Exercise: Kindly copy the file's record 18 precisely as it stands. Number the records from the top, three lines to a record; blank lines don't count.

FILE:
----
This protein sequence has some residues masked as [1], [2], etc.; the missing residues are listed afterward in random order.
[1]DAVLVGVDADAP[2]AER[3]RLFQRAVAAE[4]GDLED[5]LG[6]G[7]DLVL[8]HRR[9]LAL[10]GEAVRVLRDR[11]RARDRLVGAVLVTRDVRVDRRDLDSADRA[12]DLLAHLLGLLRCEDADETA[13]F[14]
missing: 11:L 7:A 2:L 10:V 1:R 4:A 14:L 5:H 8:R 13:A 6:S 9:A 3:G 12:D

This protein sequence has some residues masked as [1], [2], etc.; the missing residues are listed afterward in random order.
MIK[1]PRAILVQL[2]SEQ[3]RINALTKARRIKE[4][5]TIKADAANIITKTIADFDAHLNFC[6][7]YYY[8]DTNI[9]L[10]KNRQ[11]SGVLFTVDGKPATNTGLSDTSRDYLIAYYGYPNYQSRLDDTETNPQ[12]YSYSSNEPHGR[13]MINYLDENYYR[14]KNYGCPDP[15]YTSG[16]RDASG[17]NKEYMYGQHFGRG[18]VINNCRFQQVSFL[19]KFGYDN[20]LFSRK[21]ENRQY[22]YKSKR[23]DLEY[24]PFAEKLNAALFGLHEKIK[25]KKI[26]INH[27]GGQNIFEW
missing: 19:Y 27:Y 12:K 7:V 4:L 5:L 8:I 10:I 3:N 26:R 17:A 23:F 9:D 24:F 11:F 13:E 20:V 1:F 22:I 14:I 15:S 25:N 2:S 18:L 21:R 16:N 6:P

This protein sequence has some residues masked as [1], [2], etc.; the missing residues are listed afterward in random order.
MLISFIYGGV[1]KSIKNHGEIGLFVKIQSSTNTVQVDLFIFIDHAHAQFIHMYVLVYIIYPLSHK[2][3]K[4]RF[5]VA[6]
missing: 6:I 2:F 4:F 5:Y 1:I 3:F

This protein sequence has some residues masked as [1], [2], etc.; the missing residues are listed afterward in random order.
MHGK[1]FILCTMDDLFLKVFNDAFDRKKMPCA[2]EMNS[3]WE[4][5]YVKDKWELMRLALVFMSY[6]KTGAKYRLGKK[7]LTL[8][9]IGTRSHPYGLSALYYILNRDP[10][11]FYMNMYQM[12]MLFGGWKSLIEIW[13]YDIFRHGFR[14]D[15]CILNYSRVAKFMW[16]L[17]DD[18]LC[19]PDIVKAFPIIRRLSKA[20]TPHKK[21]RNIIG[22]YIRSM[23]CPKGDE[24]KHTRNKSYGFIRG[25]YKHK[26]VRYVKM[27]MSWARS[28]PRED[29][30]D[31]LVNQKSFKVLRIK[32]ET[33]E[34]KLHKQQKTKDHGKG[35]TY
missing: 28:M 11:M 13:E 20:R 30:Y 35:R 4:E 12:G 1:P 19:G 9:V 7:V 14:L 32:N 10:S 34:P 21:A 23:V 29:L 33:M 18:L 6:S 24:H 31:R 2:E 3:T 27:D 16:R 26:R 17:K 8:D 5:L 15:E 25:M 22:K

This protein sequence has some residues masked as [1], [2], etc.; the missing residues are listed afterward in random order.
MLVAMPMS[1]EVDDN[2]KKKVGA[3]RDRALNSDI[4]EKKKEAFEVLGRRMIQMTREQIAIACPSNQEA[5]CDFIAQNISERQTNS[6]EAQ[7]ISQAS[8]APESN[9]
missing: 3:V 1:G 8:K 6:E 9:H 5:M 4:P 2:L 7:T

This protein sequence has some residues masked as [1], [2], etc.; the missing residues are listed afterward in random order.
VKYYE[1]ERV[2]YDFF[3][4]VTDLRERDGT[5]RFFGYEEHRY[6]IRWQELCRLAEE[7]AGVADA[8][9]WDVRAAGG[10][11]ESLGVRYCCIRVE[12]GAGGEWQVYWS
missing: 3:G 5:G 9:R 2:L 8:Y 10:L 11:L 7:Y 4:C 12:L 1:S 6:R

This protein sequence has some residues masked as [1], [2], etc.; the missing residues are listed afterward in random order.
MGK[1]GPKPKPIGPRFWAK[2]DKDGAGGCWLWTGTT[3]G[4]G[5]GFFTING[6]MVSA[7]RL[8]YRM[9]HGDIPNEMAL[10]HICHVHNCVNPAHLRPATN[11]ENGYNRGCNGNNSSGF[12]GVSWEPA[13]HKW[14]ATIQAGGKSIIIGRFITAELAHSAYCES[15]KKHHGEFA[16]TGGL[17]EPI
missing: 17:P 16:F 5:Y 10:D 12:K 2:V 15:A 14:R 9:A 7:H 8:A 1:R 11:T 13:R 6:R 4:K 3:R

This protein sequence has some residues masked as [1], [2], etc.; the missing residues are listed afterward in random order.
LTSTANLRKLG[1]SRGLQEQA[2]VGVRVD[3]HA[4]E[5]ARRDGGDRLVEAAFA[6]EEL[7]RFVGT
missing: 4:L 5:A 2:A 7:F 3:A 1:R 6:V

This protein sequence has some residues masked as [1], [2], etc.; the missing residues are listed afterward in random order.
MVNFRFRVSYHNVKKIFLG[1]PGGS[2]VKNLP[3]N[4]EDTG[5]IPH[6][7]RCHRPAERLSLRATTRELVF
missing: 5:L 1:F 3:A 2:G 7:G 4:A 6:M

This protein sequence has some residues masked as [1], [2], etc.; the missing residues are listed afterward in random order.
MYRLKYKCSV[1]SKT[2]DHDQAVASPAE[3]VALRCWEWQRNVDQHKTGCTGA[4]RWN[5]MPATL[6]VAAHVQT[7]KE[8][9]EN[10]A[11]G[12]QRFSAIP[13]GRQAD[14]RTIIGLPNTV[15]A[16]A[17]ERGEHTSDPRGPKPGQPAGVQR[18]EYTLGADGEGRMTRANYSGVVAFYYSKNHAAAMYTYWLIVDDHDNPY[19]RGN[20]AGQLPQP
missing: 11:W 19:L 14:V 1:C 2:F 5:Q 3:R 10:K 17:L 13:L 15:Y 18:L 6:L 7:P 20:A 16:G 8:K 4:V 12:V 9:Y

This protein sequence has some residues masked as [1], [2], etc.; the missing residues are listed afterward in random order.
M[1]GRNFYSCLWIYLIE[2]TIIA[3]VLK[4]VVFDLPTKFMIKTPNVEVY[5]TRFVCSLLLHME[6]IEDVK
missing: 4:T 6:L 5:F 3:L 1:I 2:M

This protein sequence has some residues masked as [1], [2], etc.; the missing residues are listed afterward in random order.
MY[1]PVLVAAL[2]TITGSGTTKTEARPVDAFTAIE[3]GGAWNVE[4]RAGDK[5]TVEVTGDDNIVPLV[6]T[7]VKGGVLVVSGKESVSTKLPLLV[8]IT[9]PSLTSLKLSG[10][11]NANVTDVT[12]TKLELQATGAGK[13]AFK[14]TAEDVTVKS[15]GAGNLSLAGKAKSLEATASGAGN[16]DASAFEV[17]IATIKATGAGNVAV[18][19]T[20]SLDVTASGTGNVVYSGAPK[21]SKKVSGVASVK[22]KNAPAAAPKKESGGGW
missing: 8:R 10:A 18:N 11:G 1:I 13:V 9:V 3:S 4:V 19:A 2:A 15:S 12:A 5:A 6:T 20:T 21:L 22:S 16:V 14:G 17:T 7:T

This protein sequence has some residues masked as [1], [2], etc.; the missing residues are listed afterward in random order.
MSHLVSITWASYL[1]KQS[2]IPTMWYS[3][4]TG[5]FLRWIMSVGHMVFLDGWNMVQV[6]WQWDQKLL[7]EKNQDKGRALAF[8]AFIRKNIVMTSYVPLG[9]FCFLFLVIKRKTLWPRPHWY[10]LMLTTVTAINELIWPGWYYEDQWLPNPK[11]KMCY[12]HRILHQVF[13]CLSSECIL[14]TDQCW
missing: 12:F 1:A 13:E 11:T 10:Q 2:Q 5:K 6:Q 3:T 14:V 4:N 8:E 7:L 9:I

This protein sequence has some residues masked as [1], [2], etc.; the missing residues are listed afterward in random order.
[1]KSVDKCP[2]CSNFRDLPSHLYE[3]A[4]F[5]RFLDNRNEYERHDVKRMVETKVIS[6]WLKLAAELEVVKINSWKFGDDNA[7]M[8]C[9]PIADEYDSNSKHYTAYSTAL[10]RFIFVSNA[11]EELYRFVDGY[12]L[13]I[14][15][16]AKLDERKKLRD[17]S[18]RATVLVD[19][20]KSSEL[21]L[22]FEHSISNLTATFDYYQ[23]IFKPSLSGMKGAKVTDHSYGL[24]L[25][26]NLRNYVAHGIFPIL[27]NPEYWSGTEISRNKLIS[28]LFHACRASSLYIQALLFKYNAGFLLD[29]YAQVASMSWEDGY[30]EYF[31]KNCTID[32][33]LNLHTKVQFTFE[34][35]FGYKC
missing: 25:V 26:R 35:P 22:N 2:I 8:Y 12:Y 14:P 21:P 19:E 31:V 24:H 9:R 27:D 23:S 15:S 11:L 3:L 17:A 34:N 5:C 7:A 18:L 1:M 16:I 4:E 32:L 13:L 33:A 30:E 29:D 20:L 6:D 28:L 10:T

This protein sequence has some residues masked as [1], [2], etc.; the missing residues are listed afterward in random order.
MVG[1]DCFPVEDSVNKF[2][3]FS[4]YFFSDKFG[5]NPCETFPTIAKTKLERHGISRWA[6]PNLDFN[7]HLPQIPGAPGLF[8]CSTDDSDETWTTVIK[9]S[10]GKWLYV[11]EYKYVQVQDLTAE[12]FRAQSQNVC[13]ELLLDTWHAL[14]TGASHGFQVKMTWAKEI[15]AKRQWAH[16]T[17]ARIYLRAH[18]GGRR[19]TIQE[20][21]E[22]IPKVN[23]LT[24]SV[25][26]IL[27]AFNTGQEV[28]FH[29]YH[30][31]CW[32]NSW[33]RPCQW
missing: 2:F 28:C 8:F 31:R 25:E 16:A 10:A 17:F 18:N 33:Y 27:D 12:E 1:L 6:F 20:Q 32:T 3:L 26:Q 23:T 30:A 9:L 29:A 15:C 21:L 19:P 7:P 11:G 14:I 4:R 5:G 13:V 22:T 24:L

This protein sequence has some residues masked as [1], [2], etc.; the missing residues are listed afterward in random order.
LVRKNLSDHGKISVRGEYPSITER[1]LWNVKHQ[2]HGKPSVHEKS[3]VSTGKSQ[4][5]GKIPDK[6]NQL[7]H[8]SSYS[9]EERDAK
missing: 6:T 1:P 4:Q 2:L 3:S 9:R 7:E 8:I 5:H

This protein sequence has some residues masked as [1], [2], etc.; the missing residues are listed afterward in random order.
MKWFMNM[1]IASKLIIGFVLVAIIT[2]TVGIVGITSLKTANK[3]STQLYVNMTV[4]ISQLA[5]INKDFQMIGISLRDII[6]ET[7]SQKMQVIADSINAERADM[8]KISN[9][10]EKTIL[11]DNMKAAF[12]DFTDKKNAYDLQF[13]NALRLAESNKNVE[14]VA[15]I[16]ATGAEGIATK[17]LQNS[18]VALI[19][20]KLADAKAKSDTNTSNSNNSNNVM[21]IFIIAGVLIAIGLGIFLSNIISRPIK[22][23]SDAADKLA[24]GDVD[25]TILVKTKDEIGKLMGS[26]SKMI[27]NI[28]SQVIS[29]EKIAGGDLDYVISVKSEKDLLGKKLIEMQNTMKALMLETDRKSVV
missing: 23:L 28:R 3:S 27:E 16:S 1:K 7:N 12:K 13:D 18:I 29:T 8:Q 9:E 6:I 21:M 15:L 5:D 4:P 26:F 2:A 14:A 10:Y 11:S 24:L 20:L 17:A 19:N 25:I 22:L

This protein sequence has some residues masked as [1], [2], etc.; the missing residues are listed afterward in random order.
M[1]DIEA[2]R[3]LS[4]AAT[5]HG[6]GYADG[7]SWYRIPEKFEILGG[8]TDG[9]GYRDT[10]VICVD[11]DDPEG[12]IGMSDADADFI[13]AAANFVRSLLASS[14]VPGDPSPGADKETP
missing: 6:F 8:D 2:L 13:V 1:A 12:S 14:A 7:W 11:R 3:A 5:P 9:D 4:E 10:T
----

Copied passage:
This protein sequence has some residues masked as [1], [2], etc.; the missing residues are listed afterward in random order.
M[1]DIEA[2]R[3]LS[4]AAT[5]HG[6]GYADG[7]SWYRIPEKFEILGG[8]TDG[9]GYRDT[10]VICVD[11]DDPEG[12]IGMSDADADFI[13]AAANFVRSLLASS[14]VPGDPSPGADKETP
missing: 6:F 8:D 2:L 13:V 1:A 12:S 14:A 7:W 11:R 3:A 5:P 9:D 4:E 10:T